on Mar 15, 2014


I was stuck where you are for a long time. A heard of smaller cows simply could not be as thermodynamically efficient as a herd of large cows. That is simple physics.

It finally took working through Chip Hines' "Slantwise Guide To Prosperity" to see the value of smaller cattle in my cow/calf operation. The key lies in putting a realistic dollar value on the value of cattle sold and more importantly on the daily cost of feeding cows and calves based on body weight. Smaller cattle turn dollars into dollars more efficiently than bigger cattle, even if bigger cows turn pounds of forage into pounds of beef more efficiently.

I don't know how or if that translates in a seedstock operation. Economic work by Stan Bevers in Texas, David Lauman in Oklahoma, and others has not found that more size, growth, and milk translate into more profits under actual ranching conditions.

W.E. (not verified)
on Mar 17, 2014

The magic cow size for us is an efficient cow that can wean a good proportion of her weight on grass with no additional feed, rebreed on time, and offer no problems. In our environment, it's much harder for a cow that weighs 1500 lbs. to do that than a cow that weighs 1000 or 1100.

avatar (not verified)
on Mar 22, 2014

Where do you find sires these days to produce 1000 lb cows?

Charlie Kraus (not verified)
on Mar 25, 2014

Dare I say it? I think I shall. It is Pharo Cattle Company.

Todd1013 (not verified)
on Mar 25, 2014

In our experience on our farm the big cows sure do eat a lot more than the small cows. We had some of those 1800# cows that could eat you out of house and home. Whether the cow is 1100# or 1800# she had better bring home and wean a calf that is at least half her weight or more to make any kind of profit. Our 1200# cows can do that very easy but the 1800# cow that can wean a 900# calf in the same amount of time are far and few between. Most of our smaller cows can equal or out due weaning weights of the larger cows so when it comes to cost of feed per cow vs #s of weaned calf the smaller cows due make you more money, as long as the quality of the small cows is good.

Anonymous (not verified)
on Mar 26, 2014

Regardless of weather or not your pastures can support large or small cows would someone not favor a more moderate cow that will allow for more cows on a fixed number of acres?

Take for example 160 acres that will support 1 AU per acre. That's 114 calves produced from 1,400 lb cows or 123 calves from 1,300 lb cows. That's nine extra calves on the same ground.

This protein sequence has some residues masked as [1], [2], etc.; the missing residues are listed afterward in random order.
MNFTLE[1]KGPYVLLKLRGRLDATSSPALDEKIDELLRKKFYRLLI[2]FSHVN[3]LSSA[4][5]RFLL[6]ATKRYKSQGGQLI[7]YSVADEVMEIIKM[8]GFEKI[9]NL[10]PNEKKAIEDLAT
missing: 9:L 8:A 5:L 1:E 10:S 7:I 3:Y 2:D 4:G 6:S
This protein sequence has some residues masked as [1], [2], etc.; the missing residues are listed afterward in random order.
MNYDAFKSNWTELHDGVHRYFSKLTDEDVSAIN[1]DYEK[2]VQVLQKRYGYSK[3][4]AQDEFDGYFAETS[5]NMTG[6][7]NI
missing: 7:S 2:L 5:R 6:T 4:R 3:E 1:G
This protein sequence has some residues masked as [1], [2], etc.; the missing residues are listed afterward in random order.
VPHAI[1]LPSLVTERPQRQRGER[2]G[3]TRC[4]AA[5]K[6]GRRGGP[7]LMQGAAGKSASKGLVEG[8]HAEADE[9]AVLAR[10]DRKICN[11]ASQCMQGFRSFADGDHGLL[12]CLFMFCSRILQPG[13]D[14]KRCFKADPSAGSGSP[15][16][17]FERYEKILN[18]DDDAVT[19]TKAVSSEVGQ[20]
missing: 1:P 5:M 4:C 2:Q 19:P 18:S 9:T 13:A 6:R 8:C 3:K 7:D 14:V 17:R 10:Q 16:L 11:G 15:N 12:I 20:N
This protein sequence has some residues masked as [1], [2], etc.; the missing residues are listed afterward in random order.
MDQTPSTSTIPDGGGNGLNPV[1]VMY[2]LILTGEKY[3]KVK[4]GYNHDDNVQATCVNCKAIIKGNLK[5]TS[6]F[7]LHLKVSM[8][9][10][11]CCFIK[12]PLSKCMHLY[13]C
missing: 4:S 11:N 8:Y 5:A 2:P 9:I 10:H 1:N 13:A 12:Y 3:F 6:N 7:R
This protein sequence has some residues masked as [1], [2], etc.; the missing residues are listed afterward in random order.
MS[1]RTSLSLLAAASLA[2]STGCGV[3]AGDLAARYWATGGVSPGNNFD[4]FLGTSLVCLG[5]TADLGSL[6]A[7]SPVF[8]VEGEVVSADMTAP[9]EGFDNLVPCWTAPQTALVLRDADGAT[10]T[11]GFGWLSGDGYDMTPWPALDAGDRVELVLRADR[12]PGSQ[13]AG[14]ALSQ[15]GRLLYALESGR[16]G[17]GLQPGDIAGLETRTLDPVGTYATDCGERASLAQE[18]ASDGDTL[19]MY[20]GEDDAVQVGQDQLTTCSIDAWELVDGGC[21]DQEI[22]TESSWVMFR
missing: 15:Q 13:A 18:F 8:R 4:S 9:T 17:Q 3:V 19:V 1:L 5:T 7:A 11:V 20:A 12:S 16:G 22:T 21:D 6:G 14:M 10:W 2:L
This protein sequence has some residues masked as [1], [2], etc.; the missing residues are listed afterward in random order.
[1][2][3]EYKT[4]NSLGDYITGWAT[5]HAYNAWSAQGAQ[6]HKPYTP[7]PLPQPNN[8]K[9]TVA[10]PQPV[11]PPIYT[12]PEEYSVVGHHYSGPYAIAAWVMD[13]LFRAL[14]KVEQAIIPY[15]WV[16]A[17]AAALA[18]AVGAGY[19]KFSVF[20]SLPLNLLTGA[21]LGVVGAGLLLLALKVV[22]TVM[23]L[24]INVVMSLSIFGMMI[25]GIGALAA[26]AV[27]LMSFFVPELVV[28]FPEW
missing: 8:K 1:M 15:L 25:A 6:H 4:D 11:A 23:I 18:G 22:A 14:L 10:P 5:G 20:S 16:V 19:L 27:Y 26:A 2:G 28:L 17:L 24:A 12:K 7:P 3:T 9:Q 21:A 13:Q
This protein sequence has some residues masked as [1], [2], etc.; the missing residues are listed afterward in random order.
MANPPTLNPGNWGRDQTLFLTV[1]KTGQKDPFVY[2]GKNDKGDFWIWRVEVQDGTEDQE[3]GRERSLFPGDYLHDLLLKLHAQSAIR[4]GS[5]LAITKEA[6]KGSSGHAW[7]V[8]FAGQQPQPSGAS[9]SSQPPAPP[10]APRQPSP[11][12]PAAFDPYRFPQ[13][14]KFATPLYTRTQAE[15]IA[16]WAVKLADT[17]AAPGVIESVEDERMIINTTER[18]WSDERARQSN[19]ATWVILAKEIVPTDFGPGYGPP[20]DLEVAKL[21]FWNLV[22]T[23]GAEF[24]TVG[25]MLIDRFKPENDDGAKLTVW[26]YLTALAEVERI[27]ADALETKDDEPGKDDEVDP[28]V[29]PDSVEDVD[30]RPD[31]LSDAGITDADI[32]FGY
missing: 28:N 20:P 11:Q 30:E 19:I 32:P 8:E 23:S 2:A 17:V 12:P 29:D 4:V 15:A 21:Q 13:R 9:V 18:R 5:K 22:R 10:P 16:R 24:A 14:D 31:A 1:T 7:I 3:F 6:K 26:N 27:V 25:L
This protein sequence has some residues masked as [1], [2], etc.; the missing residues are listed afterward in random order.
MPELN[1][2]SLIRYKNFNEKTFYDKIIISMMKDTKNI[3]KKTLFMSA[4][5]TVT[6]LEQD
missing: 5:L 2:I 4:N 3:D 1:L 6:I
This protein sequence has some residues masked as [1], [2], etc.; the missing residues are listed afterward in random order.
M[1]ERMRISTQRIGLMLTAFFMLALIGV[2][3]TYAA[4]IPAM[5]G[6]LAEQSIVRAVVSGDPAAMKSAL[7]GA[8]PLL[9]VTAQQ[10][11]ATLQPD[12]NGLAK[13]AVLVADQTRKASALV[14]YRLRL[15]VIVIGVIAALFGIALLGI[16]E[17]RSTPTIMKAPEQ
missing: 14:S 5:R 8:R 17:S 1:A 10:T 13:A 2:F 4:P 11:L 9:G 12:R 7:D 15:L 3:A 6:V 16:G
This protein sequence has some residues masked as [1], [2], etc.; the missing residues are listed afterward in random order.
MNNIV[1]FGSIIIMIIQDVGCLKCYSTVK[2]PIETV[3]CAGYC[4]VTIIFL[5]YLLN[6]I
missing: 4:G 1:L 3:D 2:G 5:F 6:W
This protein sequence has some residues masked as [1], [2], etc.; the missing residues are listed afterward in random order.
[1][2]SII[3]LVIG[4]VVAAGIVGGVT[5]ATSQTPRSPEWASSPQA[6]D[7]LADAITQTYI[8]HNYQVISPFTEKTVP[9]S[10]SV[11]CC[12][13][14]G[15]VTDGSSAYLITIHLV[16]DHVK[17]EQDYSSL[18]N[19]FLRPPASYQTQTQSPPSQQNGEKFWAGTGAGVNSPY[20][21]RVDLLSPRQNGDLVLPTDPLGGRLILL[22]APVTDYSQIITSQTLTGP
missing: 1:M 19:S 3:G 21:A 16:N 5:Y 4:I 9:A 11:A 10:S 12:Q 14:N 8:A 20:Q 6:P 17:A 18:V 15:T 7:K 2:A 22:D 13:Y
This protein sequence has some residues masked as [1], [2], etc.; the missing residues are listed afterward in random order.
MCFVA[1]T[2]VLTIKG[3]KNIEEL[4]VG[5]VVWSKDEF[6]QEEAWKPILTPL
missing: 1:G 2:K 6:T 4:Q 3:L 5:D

Anonymous (not verified)
on Mar 28, 2014

" The data indicates that, from a biological efficiency standpoint, input vs output, there is no inherent advantage of one size cow over another."
Mr. Marshall --this is why you are wrong. Let's forget about regurgitating hearsay from some animal scientist that has no real life experience and has adopted some fuzzy math.

The Facts
1. Reducing the annual cost of production is the key to a more profitable operation -- period! --end of story

Since the largest inputs to any cow calf program is Hay -sadly:

1. Input costs for hay/feed are greatly decreased on moderate cows.
2. We can produce more calves on the same amount of acreage by maintaining a herd of moderate framed cattle.
3. The moderate cow has the advantage of having a higher relative intake because she has a larger metabolic weight. This means a smaller cow can have a higher relative intake in pounds of dry matter consumed per 100 pounds of body weight, than a larger cow. This is why a smaller cow commonly has a better body condition under same environment than a larger cow. This increases BCS,health and reproductive rates.
4. She will also have the advantage of earlier maturity, earlier marbling and generally better body condition because once she meets her maintenance needs, the excess feed consumed is used for production such as daily gain and marbling, for reproduction or for work such as grazing.
5. Calves from more moderate framed cows and moderate framed bulls will also have earlier maturity, earlier marbling and generally a better BCS throughout their life.

Selecting for tall, lanky and slab-sided bulls and cows have a lot to do with the problem the average rancher is having in making a profit when the going gets tough. These cattle require a lot more energy for maintenance and in tough times just don't get enough nutrition to perform or reproduce.

Under difficult conditions the cow with the highest relative intake, will have the advantage. Matching the environment to the type of cattle we raise is a very important aspect in the cattle business, but this, normally, goes without saying -- for most experienced cattlemen/women.

So, while biological efficiency may not be the factor, there is potentially more risk of decreased profits associated with cows that aren’t appropriately matched to their environment.

on Mar 29, 2014

In terms of profitability, I would include in the comparisson the weight of the calf at the weaning. If the coefficient between the calf weight at the weaning by the weight of cow is higher than 0.50 we are talking about efficient cows in terms of calf production.

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What's My View From The Country?

As a fulltime rancher, opinion contribur Troy Marshall brings a unique perspective on how consumer and political trends affect livestock production.


Troy Marshall

Troy Marshall is a multi-generational rancher who grew up in Wheatland, WY, and obtained an Equine Science/Animal Science degree from Colorado State University where he competed on both the livestock...